What’s in a Name?

While endings may be my least favorite part of writing, the part I enjoy the most is naming my characters. Weird, I know. But I like coming up with the perfect name for each character, the name that just feels right. And I like names that have an appropriate meaning for that character, too, or at least have a meaning that’s somehow linked to the character. For example, I just finished naming the characters in the new DOTD story. My MC’s name is Acacia Fauve. She’s very standoffish and untrusting, and Acacia (well, Cacia, anyway) means thorny. She was also born in the jungle (which is an important part of the story), and Fauve means “wild and uninhibited.”

What’s your process for naming characters? I make a list of the characters I need names for, with a one- or two-word tag (i.e.: the princess). Then I brainstorm words that are linked to that character. These could be character traits, physical characteristics, or background info (like the jungle thing with Acacia). Then I go to a naming website, (I like BabyNames.com) and use the search function to find names that mean those things.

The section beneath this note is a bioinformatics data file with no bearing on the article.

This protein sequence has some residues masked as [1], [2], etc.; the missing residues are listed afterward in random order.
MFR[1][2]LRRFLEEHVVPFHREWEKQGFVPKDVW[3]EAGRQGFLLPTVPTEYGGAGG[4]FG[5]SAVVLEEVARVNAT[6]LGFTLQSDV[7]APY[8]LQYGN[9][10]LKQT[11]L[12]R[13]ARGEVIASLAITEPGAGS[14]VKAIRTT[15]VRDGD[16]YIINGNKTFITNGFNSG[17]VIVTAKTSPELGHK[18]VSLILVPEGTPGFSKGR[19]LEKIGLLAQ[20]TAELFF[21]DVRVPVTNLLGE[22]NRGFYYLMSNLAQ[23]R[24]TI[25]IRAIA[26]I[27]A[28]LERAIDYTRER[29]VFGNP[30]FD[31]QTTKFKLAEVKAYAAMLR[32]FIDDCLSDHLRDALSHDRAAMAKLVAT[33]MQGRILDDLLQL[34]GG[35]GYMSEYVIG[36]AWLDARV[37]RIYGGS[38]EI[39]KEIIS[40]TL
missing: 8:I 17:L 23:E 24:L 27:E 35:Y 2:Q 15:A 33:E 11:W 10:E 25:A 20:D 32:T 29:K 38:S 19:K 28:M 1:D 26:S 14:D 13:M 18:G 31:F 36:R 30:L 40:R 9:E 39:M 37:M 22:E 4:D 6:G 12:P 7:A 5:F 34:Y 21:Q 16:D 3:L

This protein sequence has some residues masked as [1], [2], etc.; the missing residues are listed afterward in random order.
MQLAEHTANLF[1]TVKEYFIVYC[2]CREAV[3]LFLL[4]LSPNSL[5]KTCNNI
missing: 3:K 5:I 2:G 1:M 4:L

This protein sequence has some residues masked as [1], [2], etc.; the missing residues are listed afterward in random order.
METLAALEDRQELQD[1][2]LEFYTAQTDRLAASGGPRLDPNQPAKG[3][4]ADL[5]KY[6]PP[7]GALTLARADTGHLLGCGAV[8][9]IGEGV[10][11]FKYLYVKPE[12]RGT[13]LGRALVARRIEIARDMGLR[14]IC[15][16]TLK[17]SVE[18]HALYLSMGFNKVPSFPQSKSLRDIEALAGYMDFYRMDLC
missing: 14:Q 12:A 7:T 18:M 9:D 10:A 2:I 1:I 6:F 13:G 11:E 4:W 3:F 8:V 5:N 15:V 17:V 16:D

It’s not an exact science, but it works pretty well. Sometimes it even works after the fact. With my Witches story, I have a king named Vassilus. I have no idea where I got that name, but one day I was looking the name up. Apparently, it’s another form of the name Basil. Which means, yes indeed, king. How’s that for happy coincedence?


2 thoughts on “What’s in a Name?

  1. Great post! It’s not weird at all! I love naming characters because even when I know so much about them, the name often adds a subtle nuance I hadn’t realized before. I sit down with a baby name book and sticky tabs. I mark every name that has a meaning that relates to my character. Then I make a list and begin eliminating. The right name usually stands out above the rest when I insert it into a sentence or two. 🙂


    1. You’re so right: the right name usually does stand out! I love when that happens. I usually make a list of potential names, too, and then narrow it down to the perfect one.

      Good luck on your trip to London!


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